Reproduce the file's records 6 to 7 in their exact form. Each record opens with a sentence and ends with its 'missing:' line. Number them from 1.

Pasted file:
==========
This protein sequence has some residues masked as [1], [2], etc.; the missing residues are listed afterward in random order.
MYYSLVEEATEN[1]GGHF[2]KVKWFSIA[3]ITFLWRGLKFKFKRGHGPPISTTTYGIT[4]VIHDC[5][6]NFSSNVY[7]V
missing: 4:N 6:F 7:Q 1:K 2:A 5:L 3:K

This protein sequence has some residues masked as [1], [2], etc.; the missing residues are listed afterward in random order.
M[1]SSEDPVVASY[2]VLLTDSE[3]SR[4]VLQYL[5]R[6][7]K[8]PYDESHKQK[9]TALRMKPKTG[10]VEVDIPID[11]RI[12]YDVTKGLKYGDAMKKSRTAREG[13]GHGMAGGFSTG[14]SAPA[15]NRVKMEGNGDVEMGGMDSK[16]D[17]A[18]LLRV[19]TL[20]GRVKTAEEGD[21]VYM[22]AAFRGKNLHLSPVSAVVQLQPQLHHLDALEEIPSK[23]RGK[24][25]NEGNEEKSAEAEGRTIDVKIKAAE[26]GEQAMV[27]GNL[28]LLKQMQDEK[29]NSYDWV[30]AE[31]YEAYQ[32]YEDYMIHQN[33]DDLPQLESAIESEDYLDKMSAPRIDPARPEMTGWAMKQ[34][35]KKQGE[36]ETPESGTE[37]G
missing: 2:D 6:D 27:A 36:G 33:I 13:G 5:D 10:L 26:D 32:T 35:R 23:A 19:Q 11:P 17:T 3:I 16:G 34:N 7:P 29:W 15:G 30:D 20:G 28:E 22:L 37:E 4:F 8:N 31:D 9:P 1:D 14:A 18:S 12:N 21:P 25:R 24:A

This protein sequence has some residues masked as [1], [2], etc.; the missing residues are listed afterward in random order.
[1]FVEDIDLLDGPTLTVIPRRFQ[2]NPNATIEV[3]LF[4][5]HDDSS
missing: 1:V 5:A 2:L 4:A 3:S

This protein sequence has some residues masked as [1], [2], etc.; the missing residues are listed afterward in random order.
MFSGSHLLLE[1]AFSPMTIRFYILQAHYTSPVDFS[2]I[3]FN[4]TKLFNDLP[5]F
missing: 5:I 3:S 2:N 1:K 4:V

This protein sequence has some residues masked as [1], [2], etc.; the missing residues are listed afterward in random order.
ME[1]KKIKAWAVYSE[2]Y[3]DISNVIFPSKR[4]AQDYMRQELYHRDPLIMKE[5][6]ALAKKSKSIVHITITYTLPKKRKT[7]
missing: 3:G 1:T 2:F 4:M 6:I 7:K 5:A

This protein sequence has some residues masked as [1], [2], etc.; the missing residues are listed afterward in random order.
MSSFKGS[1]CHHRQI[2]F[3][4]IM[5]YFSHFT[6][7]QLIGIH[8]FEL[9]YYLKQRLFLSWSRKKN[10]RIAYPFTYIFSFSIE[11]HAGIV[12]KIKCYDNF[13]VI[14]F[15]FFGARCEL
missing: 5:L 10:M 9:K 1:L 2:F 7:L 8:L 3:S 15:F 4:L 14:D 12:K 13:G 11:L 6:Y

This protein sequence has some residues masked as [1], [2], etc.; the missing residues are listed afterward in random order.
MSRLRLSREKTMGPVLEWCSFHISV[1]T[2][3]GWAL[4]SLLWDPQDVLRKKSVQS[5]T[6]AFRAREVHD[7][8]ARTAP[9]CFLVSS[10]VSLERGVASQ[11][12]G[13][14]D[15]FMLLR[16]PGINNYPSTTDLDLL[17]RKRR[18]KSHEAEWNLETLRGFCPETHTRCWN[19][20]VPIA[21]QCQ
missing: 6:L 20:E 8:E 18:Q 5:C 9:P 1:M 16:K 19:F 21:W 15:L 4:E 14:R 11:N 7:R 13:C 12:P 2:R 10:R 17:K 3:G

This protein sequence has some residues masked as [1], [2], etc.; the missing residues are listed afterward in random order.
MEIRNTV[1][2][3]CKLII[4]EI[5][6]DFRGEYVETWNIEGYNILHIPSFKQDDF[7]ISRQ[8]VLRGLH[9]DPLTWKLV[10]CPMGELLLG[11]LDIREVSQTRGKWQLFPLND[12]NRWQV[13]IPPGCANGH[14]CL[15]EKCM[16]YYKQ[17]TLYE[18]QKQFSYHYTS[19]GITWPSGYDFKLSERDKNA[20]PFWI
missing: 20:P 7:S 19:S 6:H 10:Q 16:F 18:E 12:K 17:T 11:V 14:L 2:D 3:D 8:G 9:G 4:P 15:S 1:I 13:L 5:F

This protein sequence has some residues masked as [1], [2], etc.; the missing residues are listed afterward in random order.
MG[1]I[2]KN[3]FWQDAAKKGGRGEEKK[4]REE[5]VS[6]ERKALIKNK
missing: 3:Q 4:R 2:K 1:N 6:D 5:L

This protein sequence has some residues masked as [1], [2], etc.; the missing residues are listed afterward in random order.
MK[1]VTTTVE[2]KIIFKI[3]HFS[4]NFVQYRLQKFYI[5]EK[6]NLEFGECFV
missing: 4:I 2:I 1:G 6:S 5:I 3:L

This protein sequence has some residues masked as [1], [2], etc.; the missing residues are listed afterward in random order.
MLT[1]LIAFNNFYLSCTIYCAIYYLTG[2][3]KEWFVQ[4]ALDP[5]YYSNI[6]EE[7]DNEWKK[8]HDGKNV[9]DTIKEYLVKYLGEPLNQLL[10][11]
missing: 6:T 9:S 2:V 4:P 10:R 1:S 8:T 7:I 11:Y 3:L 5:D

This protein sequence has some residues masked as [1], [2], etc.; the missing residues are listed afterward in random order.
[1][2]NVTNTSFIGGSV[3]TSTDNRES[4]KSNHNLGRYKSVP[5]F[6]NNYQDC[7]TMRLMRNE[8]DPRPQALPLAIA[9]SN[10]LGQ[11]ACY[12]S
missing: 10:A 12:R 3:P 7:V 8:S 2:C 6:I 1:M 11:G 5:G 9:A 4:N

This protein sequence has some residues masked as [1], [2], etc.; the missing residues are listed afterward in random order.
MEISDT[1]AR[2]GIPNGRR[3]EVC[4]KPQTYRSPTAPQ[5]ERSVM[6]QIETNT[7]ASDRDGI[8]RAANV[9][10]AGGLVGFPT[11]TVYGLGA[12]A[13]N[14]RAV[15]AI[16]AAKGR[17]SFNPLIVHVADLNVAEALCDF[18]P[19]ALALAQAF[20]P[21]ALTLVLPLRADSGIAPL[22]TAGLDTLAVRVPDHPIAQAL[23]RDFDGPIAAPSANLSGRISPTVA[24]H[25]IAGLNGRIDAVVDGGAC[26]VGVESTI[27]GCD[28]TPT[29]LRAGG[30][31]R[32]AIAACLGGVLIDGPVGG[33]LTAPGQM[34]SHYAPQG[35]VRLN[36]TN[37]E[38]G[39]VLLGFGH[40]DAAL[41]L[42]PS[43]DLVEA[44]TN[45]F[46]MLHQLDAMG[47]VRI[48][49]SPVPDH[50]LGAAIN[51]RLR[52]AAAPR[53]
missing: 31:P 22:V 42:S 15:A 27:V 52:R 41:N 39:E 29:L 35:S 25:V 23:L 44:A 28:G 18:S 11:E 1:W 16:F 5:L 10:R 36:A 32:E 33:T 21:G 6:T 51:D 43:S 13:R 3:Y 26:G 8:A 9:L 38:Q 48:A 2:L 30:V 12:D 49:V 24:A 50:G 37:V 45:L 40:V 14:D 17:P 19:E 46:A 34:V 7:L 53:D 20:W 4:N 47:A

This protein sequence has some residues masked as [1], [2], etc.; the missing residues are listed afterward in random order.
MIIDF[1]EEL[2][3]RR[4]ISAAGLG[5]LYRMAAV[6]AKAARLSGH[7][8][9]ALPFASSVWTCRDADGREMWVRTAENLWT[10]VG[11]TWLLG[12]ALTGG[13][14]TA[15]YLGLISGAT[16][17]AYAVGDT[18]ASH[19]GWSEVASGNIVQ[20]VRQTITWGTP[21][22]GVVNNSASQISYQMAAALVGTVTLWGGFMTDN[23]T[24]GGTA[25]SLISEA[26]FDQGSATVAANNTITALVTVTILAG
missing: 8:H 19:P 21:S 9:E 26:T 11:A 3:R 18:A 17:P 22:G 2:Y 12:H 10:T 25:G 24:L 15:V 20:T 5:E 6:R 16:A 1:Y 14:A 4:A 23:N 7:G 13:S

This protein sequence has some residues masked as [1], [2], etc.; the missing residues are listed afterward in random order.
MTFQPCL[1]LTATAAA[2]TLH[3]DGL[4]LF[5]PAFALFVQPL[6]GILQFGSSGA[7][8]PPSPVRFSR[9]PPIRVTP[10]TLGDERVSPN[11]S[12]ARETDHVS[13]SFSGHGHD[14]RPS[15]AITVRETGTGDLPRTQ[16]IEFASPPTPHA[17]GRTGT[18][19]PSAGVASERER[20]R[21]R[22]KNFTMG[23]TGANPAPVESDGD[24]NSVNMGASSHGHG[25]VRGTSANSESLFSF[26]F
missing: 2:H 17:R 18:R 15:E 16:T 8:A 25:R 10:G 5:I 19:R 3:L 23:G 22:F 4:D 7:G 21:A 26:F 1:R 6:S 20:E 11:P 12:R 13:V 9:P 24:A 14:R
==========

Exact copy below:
This protein sequence has some residues masked as [1], [2], etc.; the missing residues are listed afterward in random order.
MSSFKGS[1]CHHRQI[2]F[3][4]IM[5]YFSHFT[6][7]QLIGIH[8]FEL[9]YYLKQRLFLSWSRKKN[10]RIAYPFTYIFSFSIE[11]HAGIV[12]KIKCYDNF[13]VI[14]F[15]FFGARCEL
missing: 5:L 10:M 9:K 1:L 2:F 7:L 8:L 3:S 15:F 4:L 14:D 12:K 13:G 11:L 6:Y

This protein sequence has some residues masked as [1], [2], etc.; the missing residues are listed afterward in random order.
MSRLRLSREKTMGPVLEWCSFHISV[1]T[2][3]GWAL[4]SLLWDPQDVLRKKSVQS[5]T[6]AFRAREVHD[7][8]ARTAP[9]CFLVSS[10]VSLERGVASQ[11][12]G[13][14]D[15]FMLLR[16]PGINNYPSTTDLDLL[17]RKRR[18]KSHEAEWNLETLRGFCPETHTRCWN[19][20]VPIA[21]QCQ
missing: 6:L 20:E 8:E 18:Q 5:C 9:P 1:M 16:K 19:F 21:W 15:L 4:E 14:R 11:N 7:R 13:C 12:P 2:R 10:R 17:K 3:G